Movie: Daylight Savings
Night Three of the DC APA Film Festival had some pretty great selections of offer as well. The theme for these films seemed to be a lot lighter and breezier—perfect for a Saturday afternoon screening.
The feature film in this early showcase was another bittersweet offering from Dave Boyle, starring the always-delightful Goh Nakamura. This film is actually a sequel to Surrogate Valentine, which you may remember seeing at last year’s festival. The story picks up about one year later, and Goh is dealing with many of the same problems as always. He’s enjoying the money and success that came with licensing one of his songs to be part of a national TV commercial, but then he has to suffer the embarrassment that comes with actually seeing that cheesy ad on TV. And, Goh is having a little bit of difficulty with the ladies again. The poor guy can’t seem to catch a break. When the story starts, he’s just been through a nasty breakup. But, before jumping back into the dating pool he needs to figure out what he really wants from future romantic relationships. Fortunately for him, the adorable, indie-music darling, Yea-Ming just may be willing to help him figure it out.
These films are fictional, but the emotions that Boyle and Nakamura are able to capture on screen feel very real and natural. This is another road trip movie. After seeing that he’s feeling kind of down and out, Goh’s goofy cousin Mike drags him out on guy’s trip to try to perk him back up a little bit. I think that this format is the perfect vehicle for teasing out a lot of subtle emotional nuances. People naturally get around to talking about the deeper issues after spending hours sitting next to each other in the car. And, when they’re not talking, the long periods of silence lend themselves well to a little introspection. The guys travel through the beautiful, arid countryside of Central California around San Juan Bautista, and they finish their trip in the classic, old-timey section of Las Vegas. It’s really a gorgeous trip. The beautiful black and white filming, and Goh Nakamura’s dreamy music score really enhance the feeling. It’s the kind of sweet, thoughtful story that will leave you feeling wistful and contemplative for days. But, while they do have a touch of melancholy, I don’t think about these films as pessimistic. They’re just stories about a more sensitive kind of guy. I really enjoyed this sequel, and I’ll be excited to see the promised third installment when it comes out.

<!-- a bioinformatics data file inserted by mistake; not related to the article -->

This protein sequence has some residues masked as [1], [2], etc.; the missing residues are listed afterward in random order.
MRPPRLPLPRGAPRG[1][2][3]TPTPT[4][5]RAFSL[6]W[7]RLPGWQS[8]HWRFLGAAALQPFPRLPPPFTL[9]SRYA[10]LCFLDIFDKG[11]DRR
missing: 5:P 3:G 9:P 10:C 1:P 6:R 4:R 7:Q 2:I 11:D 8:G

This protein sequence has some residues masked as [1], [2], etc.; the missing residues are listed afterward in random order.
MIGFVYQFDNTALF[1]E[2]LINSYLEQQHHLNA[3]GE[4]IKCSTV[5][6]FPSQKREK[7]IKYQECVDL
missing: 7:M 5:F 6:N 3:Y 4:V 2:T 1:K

Movie: The Champions
The short film that accompanied the feature was a silly, little comedy from director Gilani Sumida-Moiseff about a neurotic family in the Philippines. These guys are nosy and bored, and they have a little too much free time on their hands to let their imaginations run wild. Not a productive combination. These definitely aren’t the kinds of people you’d want to live next to. And, they sure give their new neighbor a run for his money.